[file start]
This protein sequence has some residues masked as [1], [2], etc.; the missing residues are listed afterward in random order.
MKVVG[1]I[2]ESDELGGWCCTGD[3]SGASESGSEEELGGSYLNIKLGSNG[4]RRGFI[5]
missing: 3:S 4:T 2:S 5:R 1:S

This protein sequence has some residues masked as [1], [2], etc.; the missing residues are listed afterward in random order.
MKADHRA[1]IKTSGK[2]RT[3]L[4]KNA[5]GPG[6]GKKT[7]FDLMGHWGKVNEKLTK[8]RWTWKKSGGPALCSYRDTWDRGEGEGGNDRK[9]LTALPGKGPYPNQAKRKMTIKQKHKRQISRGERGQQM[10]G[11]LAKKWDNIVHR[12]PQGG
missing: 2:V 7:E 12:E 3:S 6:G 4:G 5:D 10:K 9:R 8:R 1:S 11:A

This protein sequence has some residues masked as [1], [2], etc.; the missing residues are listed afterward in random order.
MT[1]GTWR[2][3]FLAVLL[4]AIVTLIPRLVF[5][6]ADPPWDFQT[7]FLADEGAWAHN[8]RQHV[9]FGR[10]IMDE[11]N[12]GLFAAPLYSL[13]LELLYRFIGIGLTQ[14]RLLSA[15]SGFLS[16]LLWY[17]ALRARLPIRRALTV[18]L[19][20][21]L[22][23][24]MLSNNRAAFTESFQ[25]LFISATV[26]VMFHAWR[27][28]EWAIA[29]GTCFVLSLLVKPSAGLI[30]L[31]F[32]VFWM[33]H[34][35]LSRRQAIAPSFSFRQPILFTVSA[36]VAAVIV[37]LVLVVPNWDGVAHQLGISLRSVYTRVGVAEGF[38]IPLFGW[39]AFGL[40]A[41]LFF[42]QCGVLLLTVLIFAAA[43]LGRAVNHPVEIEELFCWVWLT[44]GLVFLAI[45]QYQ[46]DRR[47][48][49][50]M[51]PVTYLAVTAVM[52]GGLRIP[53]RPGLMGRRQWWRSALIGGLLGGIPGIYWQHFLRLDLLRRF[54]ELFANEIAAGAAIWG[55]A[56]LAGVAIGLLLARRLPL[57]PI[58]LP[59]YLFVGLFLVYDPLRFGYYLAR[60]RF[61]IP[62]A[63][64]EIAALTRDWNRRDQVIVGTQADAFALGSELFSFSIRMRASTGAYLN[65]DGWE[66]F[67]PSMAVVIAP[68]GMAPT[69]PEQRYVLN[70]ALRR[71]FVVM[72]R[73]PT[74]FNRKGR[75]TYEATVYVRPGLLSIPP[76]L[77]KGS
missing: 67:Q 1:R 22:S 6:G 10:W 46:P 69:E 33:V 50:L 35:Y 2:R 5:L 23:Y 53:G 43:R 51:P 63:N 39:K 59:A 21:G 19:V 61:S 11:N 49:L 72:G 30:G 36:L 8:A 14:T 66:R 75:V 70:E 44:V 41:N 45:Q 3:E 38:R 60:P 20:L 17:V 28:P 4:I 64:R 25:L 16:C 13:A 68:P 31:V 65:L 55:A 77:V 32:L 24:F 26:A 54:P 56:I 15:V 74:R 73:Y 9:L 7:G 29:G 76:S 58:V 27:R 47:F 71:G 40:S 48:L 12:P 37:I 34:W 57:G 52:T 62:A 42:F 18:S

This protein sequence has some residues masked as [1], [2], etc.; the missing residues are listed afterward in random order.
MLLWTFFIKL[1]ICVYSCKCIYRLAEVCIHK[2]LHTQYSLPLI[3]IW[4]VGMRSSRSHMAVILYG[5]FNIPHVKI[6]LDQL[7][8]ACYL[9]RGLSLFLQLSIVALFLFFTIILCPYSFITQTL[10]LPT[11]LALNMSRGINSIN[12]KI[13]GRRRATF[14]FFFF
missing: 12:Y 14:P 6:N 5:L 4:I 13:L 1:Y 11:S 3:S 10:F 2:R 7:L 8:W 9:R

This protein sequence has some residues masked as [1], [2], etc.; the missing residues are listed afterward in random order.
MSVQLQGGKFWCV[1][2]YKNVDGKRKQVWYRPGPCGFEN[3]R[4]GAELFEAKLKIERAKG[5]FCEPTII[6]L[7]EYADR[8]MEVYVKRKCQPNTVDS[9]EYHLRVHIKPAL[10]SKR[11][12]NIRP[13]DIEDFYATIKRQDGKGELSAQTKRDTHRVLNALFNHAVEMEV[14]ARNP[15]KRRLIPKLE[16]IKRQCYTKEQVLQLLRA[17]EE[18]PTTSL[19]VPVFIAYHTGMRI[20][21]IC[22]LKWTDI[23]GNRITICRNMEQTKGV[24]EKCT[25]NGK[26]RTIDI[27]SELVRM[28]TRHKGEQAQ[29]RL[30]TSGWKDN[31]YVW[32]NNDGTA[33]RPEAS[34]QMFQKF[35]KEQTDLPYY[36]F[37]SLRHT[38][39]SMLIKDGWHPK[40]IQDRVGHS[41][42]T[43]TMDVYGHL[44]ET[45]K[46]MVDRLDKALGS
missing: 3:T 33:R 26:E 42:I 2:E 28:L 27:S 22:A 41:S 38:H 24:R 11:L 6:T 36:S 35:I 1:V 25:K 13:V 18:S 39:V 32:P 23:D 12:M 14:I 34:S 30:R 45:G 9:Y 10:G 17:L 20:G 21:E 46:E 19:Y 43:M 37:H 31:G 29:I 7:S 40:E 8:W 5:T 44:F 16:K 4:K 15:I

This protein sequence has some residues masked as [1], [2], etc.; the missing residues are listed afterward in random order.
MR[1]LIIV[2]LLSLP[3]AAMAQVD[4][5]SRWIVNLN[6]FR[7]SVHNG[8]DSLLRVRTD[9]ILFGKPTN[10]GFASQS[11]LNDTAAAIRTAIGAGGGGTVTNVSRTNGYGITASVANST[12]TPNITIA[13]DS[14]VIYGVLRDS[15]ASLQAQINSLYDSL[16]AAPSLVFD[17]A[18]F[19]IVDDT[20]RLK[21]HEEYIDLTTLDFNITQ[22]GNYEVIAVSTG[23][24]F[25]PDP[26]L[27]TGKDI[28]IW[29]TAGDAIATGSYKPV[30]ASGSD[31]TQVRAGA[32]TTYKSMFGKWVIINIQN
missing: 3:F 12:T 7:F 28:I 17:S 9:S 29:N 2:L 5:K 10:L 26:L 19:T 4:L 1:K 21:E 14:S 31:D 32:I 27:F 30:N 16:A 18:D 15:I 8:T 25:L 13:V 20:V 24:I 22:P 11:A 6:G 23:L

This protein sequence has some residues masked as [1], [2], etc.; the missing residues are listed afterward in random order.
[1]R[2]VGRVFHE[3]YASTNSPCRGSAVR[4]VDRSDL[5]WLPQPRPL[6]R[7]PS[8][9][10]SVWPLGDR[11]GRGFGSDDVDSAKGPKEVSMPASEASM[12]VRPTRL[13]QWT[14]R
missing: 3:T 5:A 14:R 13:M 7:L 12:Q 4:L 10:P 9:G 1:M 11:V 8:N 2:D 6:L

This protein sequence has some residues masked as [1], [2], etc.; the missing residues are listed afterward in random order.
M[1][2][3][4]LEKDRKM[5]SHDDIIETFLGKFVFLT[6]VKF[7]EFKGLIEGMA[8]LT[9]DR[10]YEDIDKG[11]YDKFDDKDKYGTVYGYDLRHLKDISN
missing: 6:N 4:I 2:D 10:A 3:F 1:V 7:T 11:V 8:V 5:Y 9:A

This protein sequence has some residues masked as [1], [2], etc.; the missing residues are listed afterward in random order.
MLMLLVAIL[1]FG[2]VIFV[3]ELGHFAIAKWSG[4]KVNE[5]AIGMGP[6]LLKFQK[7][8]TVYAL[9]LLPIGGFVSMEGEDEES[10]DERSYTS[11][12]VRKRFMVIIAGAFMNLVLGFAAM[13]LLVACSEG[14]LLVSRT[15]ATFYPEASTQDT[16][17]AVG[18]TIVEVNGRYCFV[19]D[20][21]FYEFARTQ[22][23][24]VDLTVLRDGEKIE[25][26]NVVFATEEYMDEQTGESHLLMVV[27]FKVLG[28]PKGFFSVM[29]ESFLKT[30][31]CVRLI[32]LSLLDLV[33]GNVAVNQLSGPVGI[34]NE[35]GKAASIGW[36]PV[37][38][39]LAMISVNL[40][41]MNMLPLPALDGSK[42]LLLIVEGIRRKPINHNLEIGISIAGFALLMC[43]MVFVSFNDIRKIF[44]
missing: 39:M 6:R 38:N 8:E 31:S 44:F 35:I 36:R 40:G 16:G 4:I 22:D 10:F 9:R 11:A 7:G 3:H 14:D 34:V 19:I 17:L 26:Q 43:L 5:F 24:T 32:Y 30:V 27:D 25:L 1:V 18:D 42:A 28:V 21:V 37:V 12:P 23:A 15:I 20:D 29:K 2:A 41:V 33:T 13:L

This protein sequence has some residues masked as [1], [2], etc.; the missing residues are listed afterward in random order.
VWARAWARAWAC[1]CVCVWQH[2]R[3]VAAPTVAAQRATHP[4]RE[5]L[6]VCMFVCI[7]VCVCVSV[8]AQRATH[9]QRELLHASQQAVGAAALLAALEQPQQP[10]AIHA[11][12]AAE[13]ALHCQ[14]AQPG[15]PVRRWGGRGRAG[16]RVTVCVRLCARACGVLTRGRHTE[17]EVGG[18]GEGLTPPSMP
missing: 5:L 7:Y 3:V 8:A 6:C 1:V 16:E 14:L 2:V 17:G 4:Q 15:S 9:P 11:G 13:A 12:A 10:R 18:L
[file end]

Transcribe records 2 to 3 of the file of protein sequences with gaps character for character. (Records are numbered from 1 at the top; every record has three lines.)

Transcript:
This protein sequence has some residues masked as [1], [2], etc.; the missing residues are listed afterward in random order.
MKADHRA[1]IKTSGK[2]RT[3]L[4]KNA[5]GPG[6]GKKT[7]FDLMGHWGKVNEKLTK[8]RWTWKKSGGPALCSYRDTWDRGEGEGGNDRK[9]LTALPGKGPYPNQAKRKMTIKQKHKRQISRGERGQQM[10]G[11]LAKKWDNIVHR[12]PQGG
missing: 2:V 7:E 12:E 3:S 6:G 4:G 5:D 10:K 9:R 8:R 1:S 11:A

This protein sequence has some residues masked as [1], [2], etc.; the missing residues are listed afterward in random order.
MT[1]GTWR[2][3]FLAVLL[4]AIVTLIPRLVF[5][6]ADPPWDFQT[7]FLADEGAWAHN[8]RQHV[9]FGR[10]IMDE[11]N[12]GLFAAPLYSL[13]LELLYRFIGIGLTQ[14]RLLSA[15]SGFLS[16]LLWY[17]ALRARLPIRRALTV[18]L[19][20][21]L[22][23][24]MLSNNRAAFTESFQ[25]LFISATV[26]VMFHAWR[27][28]EWAIA[29]GTCFVLSLLVKPSAGLI[30]L[31]F[32]VFWM[33]H[34][35]LSRRQAIAPSFSFRQPILFTVSA[36]VAAVIV[37]LVLVVPNWDGVAHQLGISLRSVYTRVGVAEGF[38]IPLFGW[39]AFGL[40]A[41]LFF[42]QCGVLLLTVLIFAAA[43]LGRAVNHPVEIEELFCWVWLT[44]GLVFLAI[45]QYQ[46]DRR[47][48][49][50]M[51]PVTYLAVTAVM[52]GGLRIP[53]RPGLMGRRQWWRSALIGGLLGGIPGIYWQHFLRLDLLRRF[54]ELFANEIAAGAAIWG[55]A[56]LAGVAIGLLLARRLPL[57]PI[58]LP[59]YLFVGLFLVYDPLRFGYYLAR[60]RF[61]IP[62]A[63][64]EIAALTRDWNRRDQVIVGTQADAFALGSELFSFSIRMRASTGAYLN[65]DGWE[66]F[67]PSMAVVIAP[68]GMAPT[69]PEQRYVLN[70]ALRR[71]FVVM[72]R[73]PT[74]FNRKGR[75]TYEATVYVRPGLLSIPP[76]L[77]KGS
missing: 67:Q 1:R 22:S 6:G 10:W 46:P 69:E 33:V 50:L 35:Y 2:R 5:L 23:Y 53:G 43:R 51:P 63:N 39:K 59:A 21:G 19:V 61:S 11:N 49:L 72:G 30:G 36:L 8:A 14:T 66:R 75:V 70:E 44:V 41:N 45:Q 3:E 38:R 60:P 20:L 17:V 28:P 4:I 64:R 25:L 16:C 13:A 68:P 31:V 65:L 55:A 77:V 32:L 24:F 26:A 54:P 56:I 15:V 74:R 73:Y 9:L 7:G 29:G 76:S 58:V 27:R 47:F 71:G 40:S 48:L 12:P 37:I 34:W 57:G 52:T 62:A 42:F 18:S